Despite his newfound liberalism, Marinelli voted for Trump. With Bernie Sanders, the candidate he favored, out of the running and Clinton an exponent of “the oligarchy,” he decided that Trump represented the real America—and that his election would “invigorate people to understand that they shouldn’t be a part of that country.”
Trump as useful frenemy is a view Marinelli shares with his Russian friends. Ten days after returning to Russia, Marinelli took part in the annual Dialogue of Nations conference, organized in Moscow by the Anti-Globalist Movement of Russia. Attended by representatives of mostly left-wing separatist movements from Western Europe, the U.S., and the former Soviet Union, the conference was held at the Ritz-Carlton and funded by a grant of 3.5 million rubles ($54,000) from the National Charity Foundation
The National Charity Foundation, which describes itself as operating “under the patronage” of the Putin administration, is one of several foundations that dispense government grants to nongovernmental organizations . A representative of the foundation declined to discuss the Anti-Globalist Movement of Russia by phone, requesting instead a list of written questions, which it is reviewing.
The Anti-Globalist Movement advocates extreme forms of Russian nationalism and imperialism, as well as supporting the Kremlin’s strategic military intervention in Syria and Ukraine. Its leader, Aleksandr Ionov, sits on the boards of Antimaidan and Officers of Russia, pro-Kremlin groups out to purge Russia of the liberal opposition. In 2013, Ionov met with Syrian President Bashar al-Assad and made him an honorary member of the movement. Another honorary member is former Iranian President Mahmoud Ahmadinejad.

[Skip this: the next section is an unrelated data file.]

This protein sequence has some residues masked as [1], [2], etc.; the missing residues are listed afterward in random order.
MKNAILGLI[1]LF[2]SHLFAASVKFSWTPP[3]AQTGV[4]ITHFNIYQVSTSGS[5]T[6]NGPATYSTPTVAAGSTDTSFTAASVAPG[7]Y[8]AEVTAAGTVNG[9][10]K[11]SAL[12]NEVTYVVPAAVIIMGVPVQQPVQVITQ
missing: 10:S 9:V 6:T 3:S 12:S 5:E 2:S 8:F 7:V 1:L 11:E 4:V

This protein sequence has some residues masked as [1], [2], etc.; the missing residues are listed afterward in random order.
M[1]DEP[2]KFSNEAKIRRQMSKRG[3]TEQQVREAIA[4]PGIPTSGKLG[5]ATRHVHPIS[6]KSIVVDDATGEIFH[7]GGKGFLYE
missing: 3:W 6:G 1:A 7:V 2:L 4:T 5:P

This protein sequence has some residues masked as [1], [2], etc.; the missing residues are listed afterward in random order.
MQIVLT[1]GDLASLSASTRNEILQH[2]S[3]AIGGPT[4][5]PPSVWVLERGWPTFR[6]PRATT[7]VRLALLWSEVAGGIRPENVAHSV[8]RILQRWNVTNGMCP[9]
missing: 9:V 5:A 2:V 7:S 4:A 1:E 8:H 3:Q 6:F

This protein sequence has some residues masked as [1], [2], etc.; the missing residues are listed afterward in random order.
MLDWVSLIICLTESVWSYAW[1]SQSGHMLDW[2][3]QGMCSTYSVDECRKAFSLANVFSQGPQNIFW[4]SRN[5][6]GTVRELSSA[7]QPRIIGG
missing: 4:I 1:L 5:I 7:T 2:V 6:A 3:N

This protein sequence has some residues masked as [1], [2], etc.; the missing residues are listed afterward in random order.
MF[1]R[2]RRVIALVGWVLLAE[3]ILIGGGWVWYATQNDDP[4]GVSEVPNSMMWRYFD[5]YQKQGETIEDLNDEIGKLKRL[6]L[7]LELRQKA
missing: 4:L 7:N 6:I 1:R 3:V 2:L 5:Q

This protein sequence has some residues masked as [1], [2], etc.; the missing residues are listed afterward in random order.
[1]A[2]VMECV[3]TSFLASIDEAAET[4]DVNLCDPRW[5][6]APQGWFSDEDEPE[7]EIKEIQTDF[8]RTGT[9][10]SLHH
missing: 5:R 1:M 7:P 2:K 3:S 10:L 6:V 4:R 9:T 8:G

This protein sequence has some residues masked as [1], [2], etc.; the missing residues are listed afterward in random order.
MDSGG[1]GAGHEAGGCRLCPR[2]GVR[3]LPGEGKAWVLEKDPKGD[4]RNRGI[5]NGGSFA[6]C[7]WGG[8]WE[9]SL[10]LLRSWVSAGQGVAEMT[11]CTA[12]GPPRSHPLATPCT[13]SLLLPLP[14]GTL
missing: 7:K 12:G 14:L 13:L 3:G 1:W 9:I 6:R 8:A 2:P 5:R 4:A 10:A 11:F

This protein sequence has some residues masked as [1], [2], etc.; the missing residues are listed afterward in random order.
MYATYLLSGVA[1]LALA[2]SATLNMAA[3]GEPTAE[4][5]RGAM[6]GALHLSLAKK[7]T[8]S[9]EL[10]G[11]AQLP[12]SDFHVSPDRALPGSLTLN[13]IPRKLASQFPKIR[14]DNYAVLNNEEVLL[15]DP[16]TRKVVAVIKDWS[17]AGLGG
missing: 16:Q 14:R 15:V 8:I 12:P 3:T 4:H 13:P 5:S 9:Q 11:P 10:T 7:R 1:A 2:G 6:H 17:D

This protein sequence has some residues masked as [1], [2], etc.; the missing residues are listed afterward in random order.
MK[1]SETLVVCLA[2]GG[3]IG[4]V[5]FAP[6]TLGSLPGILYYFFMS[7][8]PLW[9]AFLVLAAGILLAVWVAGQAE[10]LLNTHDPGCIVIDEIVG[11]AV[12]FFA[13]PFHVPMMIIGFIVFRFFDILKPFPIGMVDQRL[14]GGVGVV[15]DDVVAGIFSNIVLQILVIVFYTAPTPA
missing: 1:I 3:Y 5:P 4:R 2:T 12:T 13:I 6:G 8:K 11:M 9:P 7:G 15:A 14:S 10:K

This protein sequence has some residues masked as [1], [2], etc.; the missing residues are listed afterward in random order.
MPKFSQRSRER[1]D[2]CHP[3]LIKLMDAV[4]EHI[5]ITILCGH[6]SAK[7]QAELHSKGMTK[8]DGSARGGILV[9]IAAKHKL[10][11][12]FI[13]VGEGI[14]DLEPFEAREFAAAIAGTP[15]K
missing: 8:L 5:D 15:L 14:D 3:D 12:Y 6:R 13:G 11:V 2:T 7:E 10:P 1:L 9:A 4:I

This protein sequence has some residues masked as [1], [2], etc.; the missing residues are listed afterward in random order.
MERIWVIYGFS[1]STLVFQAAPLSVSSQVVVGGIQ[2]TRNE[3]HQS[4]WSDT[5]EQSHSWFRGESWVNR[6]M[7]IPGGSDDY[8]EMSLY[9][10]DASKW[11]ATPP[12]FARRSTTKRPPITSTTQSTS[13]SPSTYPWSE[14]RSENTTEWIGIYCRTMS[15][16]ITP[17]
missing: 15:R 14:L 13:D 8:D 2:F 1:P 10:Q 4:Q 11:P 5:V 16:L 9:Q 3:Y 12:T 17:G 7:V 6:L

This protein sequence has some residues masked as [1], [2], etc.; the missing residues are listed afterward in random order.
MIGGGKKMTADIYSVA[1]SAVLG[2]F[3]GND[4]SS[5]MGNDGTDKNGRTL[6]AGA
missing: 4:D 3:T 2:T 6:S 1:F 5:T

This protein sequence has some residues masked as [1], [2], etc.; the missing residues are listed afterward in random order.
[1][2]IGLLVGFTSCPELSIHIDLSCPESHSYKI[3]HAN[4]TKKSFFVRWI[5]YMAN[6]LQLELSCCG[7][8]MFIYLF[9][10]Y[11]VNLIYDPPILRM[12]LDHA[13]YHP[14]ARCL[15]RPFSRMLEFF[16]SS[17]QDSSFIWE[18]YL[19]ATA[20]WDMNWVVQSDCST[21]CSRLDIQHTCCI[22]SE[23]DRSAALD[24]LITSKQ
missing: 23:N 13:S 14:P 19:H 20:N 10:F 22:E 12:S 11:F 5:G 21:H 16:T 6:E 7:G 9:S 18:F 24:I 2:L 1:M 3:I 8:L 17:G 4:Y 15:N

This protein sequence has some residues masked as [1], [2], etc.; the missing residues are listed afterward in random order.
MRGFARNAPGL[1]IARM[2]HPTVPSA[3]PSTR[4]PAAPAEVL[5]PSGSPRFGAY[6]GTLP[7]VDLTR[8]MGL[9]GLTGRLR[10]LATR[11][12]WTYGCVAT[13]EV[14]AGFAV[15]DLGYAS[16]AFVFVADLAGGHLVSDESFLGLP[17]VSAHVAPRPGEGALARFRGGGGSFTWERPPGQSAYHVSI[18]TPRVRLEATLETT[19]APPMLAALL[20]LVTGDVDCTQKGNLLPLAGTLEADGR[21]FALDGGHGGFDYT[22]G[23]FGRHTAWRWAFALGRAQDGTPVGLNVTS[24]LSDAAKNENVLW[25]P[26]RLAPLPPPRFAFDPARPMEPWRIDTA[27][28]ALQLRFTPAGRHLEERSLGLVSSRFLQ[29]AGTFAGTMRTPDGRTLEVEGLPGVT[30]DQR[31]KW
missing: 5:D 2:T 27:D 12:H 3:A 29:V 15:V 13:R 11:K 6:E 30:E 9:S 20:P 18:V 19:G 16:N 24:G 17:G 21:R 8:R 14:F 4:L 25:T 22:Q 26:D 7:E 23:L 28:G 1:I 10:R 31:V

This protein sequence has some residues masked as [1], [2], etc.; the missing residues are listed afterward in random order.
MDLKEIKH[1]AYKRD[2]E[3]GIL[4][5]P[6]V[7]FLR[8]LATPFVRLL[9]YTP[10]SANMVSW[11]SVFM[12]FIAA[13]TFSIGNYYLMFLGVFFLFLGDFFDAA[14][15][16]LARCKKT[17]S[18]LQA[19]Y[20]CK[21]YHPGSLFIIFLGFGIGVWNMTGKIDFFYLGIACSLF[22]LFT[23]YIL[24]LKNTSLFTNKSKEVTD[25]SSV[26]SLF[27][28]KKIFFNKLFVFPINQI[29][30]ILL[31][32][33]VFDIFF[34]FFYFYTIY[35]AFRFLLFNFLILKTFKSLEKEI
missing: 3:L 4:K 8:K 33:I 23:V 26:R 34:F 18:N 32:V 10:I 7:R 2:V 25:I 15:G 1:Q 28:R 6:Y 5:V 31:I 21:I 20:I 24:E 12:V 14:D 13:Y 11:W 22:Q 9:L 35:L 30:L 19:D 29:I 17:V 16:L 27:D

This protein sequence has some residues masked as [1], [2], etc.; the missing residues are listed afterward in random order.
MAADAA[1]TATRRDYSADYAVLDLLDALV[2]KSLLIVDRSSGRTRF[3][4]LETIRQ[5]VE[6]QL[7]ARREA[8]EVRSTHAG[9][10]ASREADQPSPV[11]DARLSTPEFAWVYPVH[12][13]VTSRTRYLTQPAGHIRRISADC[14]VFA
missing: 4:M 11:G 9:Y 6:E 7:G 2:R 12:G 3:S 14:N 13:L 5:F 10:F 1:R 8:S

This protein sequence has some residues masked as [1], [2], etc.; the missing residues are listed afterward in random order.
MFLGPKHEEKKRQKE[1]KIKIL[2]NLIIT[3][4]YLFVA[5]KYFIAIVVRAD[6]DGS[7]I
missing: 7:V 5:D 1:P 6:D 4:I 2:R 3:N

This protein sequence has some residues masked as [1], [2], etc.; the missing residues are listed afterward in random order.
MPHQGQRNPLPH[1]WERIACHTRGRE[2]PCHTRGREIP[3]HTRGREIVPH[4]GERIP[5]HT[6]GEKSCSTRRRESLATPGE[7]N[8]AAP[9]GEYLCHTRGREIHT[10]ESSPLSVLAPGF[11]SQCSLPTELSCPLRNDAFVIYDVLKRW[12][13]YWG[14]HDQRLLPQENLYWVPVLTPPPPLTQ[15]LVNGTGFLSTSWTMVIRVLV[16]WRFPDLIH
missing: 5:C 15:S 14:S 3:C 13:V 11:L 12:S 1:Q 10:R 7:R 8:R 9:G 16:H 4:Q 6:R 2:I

The movement’s page on the Russian VKontakte social network is updated several times a day with materials bashing Barack Obama, Hillary Clinton, the Ukrainian leadership, and the Syrian opposition. A post published before the U.S. election shows Clinton taken to the gallows and said, “Help Trump and Putin defeat the witch.”
Ionov sees President-elect Trump lifting sanctions imposed on Russia in the wake of its occupation of Crimea, according to an interview with pravda.ru. More fancifully, a post dated Nov. 14 calls for Russia to take Alaska, its former territory, back from the U.S. and to seize Hawaii, which the author suggests could become “Russia’s second Crimea,” citing an agreement between one of Hawaii’s chiefs and a Russian explorer in the 19th century.